A Gambian delegation, comprising representatives from the Gambia Ports Authority, the Ministries of Trade, Transport, Finance, and other key state actors, has visited Ghana’s Port.
The visit, which included one to the Port of Tema, was to help the Gambian delegation learn from Ghana’s success story when it comes to its public-private partnerships in port development.
At the Amaris Terminal, a dedicated export terminal at the Port of Tema, the Managing Director of Amaris, Alex Atakorah, briefed the delegation on operations at the terminal, as well as the concessionary arrangement that gave birth to the company.
He said the establishment of a one-stop-shop for export services has saved economic operators in the country lots of time and money.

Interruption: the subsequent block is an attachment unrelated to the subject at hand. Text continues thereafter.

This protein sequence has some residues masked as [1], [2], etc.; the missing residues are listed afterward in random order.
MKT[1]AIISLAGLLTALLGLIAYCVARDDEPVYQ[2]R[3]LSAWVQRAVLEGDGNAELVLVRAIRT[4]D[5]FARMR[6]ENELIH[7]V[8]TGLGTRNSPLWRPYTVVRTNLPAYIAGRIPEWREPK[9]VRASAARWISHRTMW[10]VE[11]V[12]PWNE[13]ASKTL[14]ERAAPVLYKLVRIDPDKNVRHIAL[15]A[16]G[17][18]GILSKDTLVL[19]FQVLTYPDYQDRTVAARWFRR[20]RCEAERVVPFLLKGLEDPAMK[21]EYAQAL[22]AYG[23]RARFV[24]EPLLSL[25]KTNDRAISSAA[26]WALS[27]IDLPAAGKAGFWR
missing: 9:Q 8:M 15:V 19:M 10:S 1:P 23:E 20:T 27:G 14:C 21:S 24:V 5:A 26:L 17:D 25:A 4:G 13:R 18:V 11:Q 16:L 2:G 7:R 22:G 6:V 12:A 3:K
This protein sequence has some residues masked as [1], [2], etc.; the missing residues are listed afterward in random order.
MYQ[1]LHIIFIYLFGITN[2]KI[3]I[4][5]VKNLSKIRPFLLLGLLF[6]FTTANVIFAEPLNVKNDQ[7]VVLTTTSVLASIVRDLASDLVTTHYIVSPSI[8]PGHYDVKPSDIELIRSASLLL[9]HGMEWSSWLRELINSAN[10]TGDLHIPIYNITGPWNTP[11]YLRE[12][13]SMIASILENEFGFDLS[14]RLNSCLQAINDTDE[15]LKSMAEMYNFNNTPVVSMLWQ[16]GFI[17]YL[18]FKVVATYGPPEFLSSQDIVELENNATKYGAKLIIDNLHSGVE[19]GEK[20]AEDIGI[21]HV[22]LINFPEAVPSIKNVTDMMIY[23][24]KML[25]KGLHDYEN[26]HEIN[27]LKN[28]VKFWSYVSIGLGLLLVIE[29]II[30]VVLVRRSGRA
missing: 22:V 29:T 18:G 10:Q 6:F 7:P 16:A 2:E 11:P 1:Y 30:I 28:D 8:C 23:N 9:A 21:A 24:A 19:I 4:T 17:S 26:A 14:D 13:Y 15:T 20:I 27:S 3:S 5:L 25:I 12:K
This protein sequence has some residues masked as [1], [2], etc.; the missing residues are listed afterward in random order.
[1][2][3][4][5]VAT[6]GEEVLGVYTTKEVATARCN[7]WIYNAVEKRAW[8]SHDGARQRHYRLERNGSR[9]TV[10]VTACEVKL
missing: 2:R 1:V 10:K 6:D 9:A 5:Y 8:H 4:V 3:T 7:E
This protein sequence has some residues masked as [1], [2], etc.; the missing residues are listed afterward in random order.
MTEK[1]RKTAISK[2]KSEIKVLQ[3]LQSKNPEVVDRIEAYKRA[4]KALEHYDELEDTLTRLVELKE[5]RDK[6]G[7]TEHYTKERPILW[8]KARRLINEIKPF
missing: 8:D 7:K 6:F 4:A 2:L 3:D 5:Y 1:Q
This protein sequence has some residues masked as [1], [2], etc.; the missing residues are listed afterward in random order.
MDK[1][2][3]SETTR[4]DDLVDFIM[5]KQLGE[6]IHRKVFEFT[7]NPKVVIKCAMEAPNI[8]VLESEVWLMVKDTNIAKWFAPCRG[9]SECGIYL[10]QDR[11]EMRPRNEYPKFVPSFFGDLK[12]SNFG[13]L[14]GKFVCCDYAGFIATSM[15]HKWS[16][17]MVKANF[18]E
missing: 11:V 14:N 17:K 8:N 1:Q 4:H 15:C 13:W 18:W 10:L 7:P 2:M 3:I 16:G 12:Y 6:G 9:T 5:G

Mr. Atakorah said: “Currently, we have an office dedicated to customs that helps support our operations. In the past, exporters will have to go into the port to look for a customs officer to come and inspect and release their containers. That is not happening anymore”.
“When you calculate the savings that the customer makes by not moving cargo on trucks from one terminal to the other, it is quite huge. This one-stop-shop idea assists trade facilitation, and that is what we have done,” he added.
Team Lead of the Gambian delegation and Administrative Head at the Ministry of Transport, Works and Infrastructure at Gambia, Ibrahim Sisiawo, said key lessons have been learnt that will help Gambia in its concessionary arrangements with the private sector.
“Our key takeaway is that when you are going for a concession, you must be well-prepared and have adequate knowledge pertaining to what you want to achieve so far as the concession is concerned. You also have to build the capacity of your team because of the level of negotiation involved with the private sector who are international firms well-grounded in their area,” he said.